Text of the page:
We find no error in convicting the defendant for armed robbery on his plea of guilty.
By the Court. — Judgment affirmed.
On motion for rehearing:
For the plaintiff in error there was a brief on rehearing by Oliver S. Carter, pro se.
No brief on rehearing for the defendant in error.
The following memorandum was filed September 7, 1965.
Defendant Carter has filed a brief without the benefit of counsel in support of his motion for rehearing after his court-appointed attorney who prosecuted defendant's writ of error had withdrawn as counsel. This brief does not attack our prior opinion which passed on the only issue raised in defendant's original brief. Instead these three new issues are raised:
(1) Secs. 954.01 and 954.02, Stats., under which the warrant for defendant's arrest are unconstitutional and void because "contrary to the Constitution of the United States."
(2) This warrant was also invalid because the complaint fails to state sufficient essential facts upon which a warrant of arrest can be issued.
(3) There was such inadequate representation by counsel in the trial court as to amount to a denial of defendant's rights under the Sixth and Fourteenth amendments to the United States constitution.
Ordinarily this court will not consider issues on a motion for rehearing not previously raised on the original appeal or writ of error. We here depart from this customary practice because of the fact that defendant is an indigent prisoner acting without benefit of counsel.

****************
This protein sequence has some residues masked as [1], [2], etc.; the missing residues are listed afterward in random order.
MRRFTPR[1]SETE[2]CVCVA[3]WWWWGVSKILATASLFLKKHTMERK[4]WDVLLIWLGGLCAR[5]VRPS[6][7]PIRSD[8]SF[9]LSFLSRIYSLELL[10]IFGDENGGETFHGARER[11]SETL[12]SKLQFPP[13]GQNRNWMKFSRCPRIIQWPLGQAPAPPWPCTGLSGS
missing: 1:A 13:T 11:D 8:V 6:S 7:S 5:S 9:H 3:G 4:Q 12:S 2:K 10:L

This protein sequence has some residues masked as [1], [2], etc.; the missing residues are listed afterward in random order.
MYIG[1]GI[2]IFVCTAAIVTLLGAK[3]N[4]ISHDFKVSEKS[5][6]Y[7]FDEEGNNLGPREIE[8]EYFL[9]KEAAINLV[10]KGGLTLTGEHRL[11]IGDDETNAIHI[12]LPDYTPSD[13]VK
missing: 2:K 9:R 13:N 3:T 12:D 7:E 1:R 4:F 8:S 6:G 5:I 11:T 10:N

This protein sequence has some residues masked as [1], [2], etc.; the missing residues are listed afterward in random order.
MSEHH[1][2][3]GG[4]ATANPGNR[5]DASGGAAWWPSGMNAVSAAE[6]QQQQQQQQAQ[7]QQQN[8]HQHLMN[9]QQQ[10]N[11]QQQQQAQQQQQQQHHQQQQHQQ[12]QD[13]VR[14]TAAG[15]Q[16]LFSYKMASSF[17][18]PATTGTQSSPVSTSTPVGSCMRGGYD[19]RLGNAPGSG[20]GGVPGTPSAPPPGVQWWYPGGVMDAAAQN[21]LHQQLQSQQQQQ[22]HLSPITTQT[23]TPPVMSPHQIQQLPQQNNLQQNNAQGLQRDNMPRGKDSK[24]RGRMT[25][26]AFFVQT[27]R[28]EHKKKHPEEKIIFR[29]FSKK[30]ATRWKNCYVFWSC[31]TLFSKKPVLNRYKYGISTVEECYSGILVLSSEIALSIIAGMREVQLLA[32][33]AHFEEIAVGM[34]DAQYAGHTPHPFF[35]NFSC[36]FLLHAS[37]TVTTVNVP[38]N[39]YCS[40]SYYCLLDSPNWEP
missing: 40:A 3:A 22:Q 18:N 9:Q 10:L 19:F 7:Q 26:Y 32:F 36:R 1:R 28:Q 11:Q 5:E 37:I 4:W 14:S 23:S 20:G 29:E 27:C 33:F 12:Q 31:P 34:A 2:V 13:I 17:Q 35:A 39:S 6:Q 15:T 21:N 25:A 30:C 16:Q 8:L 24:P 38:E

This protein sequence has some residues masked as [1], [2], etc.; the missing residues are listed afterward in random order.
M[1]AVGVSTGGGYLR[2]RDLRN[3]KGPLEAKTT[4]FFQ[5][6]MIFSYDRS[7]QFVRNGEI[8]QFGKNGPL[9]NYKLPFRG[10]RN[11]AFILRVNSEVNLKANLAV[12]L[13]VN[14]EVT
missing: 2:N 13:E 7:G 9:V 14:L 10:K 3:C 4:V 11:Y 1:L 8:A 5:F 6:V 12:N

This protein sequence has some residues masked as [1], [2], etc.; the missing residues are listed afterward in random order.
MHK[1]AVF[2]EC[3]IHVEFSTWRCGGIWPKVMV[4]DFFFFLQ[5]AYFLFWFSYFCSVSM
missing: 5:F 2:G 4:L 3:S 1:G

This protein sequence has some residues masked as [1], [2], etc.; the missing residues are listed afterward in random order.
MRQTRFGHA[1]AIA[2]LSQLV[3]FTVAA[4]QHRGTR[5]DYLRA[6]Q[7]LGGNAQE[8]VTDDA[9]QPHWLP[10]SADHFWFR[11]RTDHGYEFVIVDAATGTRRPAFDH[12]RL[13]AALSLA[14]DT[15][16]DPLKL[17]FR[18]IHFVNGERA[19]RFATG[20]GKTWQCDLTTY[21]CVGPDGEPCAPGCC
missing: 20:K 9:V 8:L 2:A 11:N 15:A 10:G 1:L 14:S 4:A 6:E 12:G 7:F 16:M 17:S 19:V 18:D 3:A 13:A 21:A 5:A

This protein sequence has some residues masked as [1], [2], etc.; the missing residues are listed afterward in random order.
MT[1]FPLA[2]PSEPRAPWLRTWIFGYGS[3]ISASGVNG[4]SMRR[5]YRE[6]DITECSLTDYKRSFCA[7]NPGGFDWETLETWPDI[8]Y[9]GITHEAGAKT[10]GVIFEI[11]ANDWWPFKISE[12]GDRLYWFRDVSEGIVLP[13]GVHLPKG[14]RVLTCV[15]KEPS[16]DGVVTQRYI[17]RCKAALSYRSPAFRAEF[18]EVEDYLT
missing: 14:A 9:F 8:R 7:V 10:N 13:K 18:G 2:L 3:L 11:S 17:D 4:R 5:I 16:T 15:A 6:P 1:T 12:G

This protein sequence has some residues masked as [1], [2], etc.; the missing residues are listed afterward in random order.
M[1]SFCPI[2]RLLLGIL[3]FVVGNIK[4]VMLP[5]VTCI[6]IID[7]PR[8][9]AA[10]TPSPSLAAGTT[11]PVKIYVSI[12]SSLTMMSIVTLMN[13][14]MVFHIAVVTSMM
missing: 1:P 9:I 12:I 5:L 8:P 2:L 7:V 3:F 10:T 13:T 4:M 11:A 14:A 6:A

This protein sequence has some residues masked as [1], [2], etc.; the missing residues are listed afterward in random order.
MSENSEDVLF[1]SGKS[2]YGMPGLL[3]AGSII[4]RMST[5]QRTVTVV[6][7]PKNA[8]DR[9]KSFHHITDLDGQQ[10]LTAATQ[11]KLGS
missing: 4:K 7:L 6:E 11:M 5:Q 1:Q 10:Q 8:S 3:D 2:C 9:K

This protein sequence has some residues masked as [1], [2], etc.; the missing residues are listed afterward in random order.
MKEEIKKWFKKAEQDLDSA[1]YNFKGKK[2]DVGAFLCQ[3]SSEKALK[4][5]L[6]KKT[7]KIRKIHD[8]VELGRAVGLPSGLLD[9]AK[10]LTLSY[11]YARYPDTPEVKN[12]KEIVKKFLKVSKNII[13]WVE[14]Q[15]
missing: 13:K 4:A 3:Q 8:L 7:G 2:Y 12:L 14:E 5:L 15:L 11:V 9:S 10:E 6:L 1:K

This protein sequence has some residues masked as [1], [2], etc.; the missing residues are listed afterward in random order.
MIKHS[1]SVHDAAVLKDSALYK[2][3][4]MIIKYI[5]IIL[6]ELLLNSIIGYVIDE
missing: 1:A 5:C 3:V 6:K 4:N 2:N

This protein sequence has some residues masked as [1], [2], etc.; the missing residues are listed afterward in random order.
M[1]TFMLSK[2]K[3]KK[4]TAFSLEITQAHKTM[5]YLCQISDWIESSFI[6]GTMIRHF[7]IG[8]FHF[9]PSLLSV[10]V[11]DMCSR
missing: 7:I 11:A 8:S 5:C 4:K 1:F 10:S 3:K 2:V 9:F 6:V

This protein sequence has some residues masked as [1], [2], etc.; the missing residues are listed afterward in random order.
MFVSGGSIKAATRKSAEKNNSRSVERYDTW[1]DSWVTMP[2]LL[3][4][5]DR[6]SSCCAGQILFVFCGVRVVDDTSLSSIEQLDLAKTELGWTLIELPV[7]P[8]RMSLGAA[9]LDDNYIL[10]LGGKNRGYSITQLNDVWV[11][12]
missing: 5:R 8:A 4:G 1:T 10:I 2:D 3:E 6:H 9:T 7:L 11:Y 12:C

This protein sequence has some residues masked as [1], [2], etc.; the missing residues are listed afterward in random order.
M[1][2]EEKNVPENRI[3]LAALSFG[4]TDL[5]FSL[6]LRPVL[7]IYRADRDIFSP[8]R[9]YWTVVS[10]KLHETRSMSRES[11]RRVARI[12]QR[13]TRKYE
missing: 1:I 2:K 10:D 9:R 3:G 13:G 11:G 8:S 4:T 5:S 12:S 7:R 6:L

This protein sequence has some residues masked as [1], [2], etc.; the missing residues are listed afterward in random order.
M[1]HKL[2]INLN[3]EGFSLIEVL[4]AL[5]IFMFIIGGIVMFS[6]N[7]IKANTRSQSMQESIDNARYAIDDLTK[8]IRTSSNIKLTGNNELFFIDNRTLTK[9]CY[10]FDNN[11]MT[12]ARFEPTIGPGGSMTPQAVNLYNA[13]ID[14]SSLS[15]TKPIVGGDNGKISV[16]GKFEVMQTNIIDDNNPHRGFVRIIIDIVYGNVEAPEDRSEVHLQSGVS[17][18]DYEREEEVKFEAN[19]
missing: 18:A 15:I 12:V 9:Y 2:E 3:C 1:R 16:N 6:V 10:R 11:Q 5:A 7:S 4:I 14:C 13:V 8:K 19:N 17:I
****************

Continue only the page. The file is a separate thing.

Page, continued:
While we are not convinced that the arrest was invalid, any invalidity of the original arrest has been rendered entirely immaterial by defendant's pleading guilty to the information without raising any issue with respect to the validity of the arrest. Bartozek v. State. See also Hawkins v. State.
(1925), 186 Wis. 644, 203 N.W. 374.
Defendant employed counsel of his own selection to represent him at his original arraignment. Subsequently it developed that defendant was without funds to pay counsel, and the trial court then appointed the same counsel to represent defendant as an indigent. Because this counsel first refused the appointment and then reluctantly accepted it, defendant contends this established a half-hearted defense on the part of counsel. The record simply does not substantiate this contention. The only specific complaint defendant levels against his trial counsel is the latter's failure to raise the issue of claimed illegal arrest. A finding of inadequate representation of counsel cannot be grounded on this because ordinarily counsel gains no advantage for the defendant by invalidating the arrest where the defendant is subject to rearrest on a valid warrant. An exception to this would occur where a search and seizure is grounded upon the arrest and the invalidating of the arrest would invalidate the search and seizure. There is no claim here, however, of any search and seizure incident to the arrest.
The motion for rehearing is denied without costs.